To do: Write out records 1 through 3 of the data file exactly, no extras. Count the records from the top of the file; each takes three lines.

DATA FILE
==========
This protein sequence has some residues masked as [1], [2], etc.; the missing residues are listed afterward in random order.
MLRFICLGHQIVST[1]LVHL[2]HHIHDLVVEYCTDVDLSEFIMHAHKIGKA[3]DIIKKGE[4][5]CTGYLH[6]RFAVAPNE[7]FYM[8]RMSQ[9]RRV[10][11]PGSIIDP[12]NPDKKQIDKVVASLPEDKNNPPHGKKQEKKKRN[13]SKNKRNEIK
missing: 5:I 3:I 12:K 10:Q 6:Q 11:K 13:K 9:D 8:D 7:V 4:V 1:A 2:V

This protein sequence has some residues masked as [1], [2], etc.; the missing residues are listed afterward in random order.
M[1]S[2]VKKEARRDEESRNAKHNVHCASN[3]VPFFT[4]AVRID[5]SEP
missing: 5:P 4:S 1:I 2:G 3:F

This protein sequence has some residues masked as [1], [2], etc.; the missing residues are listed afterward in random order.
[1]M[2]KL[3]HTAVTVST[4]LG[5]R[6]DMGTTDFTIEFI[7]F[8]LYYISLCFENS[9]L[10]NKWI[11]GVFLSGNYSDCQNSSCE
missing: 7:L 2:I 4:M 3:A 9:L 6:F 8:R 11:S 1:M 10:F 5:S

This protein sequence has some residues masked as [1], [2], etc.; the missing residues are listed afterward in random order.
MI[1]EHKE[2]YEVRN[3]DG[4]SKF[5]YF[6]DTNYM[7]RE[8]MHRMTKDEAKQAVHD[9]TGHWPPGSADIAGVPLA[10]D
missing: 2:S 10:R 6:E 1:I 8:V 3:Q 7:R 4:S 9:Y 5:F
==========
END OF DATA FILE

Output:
This protein sequence has some residues masked as [1], [2], etc.; the missing residues are listed afterward in random order.
MLRFICLGHQIVST[1]LVHL[2]HHIHDLVVEYCTDVDLSEFIMHAHKIGKA[3]DIIKKGE[4][5]CTGYLH[6]RFAVAPNE[7]FYM[8]RMSQ[9]RRV[10][11]PGSIIDP[12]NPDKKQIDKVVASLPEDKNNPPHGKKQEKKKRN[13]SKNKRNEIK
missing: 5:I 3:I 12:K 10:Q 6:Q 11:K 13:K 9:D 8:D 7:V 4:V 1:A 2:V

This protein sequence has some residues masked as [1], [2], etc.; the missing residues are listed afterward in random order.
M[1]S[2]VKKEARRDEESRNAKHNVHCASN[3]VPFFT[4]AVRID[5]SEP
missing: 5:P 4:S 1:I 2:G 3:F

This protein sequence has some residues masked as [1], [2], etc.; the missing residues are listed afterward in random order.
[1]M[2]KL[3]HTAVTVST[4]LG[5]R[6]DMGTTDFTIEFI[7]F[8]LYYISLCFENS[9]L[10]NKWI[11]GVFLSGNYSDCQNSSCE
missing: 7:L 2:I 4:M 3:A 9:L 6:F 8:R 11:S 1:M 10:F 5:S